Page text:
A strength of our study is our relatively large sample size, which made it possible to study a comprehensive set of variables. We also used a standardized decision-support tool (the SPI [27, 28]). However, the SPI is not validated for minors. Our study also had four main limitations. First, no information was available on the specific treatment that had been offered before the emergency consultation; unlike adults, children tend to receive mental health services not also from a range of agencies, but also from providers such as school counselors, who, like those at juvenile justice agencies and human service agencies, may not have had mental health training. Second, no information was available on other factors that may have influenced the decision to hospitalize—for example, data about ethnicity were lacking, as was school information, or information on the availability of inpatient beds. Third, DSM-IV classifications were made by clinicians on the basis of a clinical interview and no standard format for assessment was used. Finally, the emergency services in the two regions differed with regard to their organization and staff. However, our variable selection procedure did not find the region of crisis services to have been a predictor of voluntary or compulsory admission.

Clinical implications

Our findings are clinically relevant, and the association between location of assessment and the chance of hospital admission may suggest that in some cases, psychiatric emergency admissions may be prevented if minors are seen at home rather than in locations such as an ED or psychiatric outpatient unit. Future studies, however, are needed to test this hypothesis. Family interventions in the home situation, including the development of an individualized, strength-based safety/crisis, plan en parent support in families of young people with severe psychopathology and externalizing behavior may prevent family disruption [31], thus making possible for families to cope with a child with severe psychiatric problems in the home situation.

In the past decade, two systematic reviews of intensive home-treatment programs in adult mental healthcare have concluded that intensive treatment models may improve patient satisfaction and reduce hospital use [36, 37]. Earlier research that evaluated different types of intensive home-treatment services for youth provided very little guidance for the development of these services [38]. However, the conclusion of a more recent systematic review of randomized-controlled trials reporting the efficacy of a variety of home-based interventions as alternatives to inpatient care in youth was more promising: inpatient psychiatric hospitalization of youth with severe psychiatric problems did not appear to be more clinically effective than intensive community-based services and these services were associated with lower costs and greater family satisfaction [23]. In our view, intensive outpatient treatment should combine evidence-based treatment of the child’s psychopathology with attention to the parents’ or families’ personal and psychosocial problems, and help to provide parents with the skills and resources which they need for effective parenting children with severe psychopathology. It is not only in emergency situations that outpatient treatment should be intensified: greater attention should also be devoted to parental resources of young people in regular outpatient care. We should be aware that the capacity to cope with a child with psychiatric problems is likely to differ between families, and that taking care of children with severe psychopathology and externalizing behaviour can be exhausting, even in the absence of other family problems.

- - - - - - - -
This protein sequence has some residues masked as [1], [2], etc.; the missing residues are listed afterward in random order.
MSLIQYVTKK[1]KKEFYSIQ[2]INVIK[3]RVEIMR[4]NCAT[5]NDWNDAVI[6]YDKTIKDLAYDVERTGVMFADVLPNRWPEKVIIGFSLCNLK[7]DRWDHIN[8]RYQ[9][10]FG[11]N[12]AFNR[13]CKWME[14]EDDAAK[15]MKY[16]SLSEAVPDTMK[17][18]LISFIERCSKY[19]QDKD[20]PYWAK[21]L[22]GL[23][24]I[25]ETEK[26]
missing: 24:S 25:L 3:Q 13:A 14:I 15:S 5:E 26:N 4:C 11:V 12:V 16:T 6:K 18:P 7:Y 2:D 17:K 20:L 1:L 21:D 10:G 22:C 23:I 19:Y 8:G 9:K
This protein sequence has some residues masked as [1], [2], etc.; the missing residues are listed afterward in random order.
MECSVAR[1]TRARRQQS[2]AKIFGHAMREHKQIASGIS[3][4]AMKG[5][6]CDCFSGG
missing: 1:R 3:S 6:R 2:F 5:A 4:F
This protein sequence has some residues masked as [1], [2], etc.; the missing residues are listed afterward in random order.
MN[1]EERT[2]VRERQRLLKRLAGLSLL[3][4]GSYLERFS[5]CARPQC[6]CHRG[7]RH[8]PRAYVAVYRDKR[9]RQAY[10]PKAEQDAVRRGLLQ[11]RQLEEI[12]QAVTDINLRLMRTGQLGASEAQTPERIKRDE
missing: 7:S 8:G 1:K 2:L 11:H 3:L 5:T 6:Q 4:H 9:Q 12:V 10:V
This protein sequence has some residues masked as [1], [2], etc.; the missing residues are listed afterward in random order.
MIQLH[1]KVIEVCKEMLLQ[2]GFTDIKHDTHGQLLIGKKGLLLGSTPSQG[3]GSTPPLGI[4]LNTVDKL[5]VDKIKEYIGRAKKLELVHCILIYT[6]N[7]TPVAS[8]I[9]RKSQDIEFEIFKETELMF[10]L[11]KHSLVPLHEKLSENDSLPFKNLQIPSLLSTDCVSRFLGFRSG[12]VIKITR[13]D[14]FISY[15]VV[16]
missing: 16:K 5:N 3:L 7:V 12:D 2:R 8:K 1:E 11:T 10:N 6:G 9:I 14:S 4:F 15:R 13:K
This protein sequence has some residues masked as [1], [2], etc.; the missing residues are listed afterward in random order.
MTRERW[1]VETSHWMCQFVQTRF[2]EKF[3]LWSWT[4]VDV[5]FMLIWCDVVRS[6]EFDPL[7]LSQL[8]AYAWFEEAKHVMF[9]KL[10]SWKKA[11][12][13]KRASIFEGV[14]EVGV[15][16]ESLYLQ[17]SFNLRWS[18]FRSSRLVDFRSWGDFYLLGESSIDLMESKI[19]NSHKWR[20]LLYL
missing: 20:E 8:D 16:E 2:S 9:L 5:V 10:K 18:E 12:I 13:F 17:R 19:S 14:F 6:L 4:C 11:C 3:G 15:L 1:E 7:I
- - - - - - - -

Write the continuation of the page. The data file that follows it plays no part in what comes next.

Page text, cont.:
Finally, since we found the lack of motivation and compliance with medical treatment to be associated with a compulsory rather than voluntary admission, shared decision-making may be required to increase adolescents’ participation in and adherence with psychiatric care [39].


Seeing minors in their homes and addressing family disruption may help to prevent emergency admissions. Implementation studies should now be used to further test the hypothesis that emergency admissions in young people can be reduced by intensive outpatient treatment that focuses simultaneously on their psychiatric problems, supporting their parents’ needs, and deploying strategies that increase motivation and compliance.

The Medical Ethics Committee confirmed that the Medical Research Involving Human Subjects Act (Dutch acronym: WMO) did not apply to this study, and thus, that no informed consent was required.


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Correspondence to Pety So.

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So, P., Wierdsma, A.I., Kasius, M.C. et al. Predictors of voluntary and compulsory admissions after psychiatric emergency consultation in youth. Eur Child Adolesc Psychiatry 30, 747–756 (2021).

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  • Child psychiatry
  • Emergency admission
  • Predictors of hospitalization
  • Emergency mental health services
  • Intensive home treatment